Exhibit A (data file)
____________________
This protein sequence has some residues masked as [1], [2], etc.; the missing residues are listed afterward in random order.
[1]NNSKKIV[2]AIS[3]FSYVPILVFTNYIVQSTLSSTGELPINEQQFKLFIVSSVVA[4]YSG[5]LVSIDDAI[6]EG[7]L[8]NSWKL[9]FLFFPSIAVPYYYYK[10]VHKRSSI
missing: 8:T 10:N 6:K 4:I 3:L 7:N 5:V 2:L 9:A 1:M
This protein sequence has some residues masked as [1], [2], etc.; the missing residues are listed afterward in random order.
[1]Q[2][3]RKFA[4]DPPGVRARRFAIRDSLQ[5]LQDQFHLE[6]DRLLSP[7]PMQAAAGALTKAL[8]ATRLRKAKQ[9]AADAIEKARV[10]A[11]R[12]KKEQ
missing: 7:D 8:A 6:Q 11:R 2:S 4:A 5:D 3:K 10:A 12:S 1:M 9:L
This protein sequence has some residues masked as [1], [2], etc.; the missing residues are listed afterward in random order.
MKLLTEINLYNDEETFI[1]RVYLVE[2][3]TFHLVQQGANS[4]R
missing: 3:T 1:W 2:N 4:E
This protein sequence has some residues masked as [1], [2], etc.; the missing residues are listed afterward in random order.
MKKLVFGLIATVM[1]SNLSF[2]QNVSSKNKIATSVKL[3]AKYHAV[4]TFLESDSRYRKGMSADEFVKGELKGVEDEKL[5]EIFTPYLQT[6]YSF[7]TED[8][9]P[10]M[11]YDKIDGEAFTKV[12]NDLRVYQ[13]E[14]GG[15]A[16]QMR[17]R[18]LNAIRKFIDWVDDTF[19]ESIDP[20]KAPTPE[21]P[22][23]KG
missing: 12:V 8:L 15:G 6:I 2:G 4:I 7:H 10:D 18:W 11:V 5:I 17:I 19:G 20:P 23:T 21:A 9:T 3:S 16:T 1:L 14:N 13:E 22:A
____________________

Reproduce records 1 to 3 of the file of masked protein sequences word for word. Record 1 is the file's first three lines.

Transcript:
This protein sequence has some residues masked as [1], [2], etc.; the missing residues are listed afterward in random order.
[1]NNSKKIV[2]AIS[3]FSYVPILVFTNYIVQSTLSSTGELPINEQQFKLFIVSSVVA[4]YSG[5]LVSIDDAI[6]EG[7]L[8]NSWKL[9]FLFFPSIAVPYYYYK[10]VHKRSSI
missing: 8:T 10:N 6:K 4:I 3:L 7:N 5:V 2:L 9:A 1:M
This protein sequence has some residues masked as [1], [2], etc.; the missing residues are listed afterward in random order.
[1]Q[2][3]RKFA[4]DPPGVRARRFAIRDSLQ[5]LQDQFHLE[6]DRLLSP[7]PMQAAAGALTKAL[8]ATRLRKAKQ[9]AADAIEKARV[10]A[11]R[12]KKEQ
missing: 7:D 8:A 6:Q 11:R 2:S 4:A 5:D 3:K 10:A 12:S 1:M 9:L
This protein sequence has some residues masked as [1], [2], etc.; the missing residues are listed afterward in random order.
MKLLTEINLYNDEETFI[1]RVYLVE[2][3]TFHLVQQGANS[4]R
missing: 3:T 1:W 2:N 4:E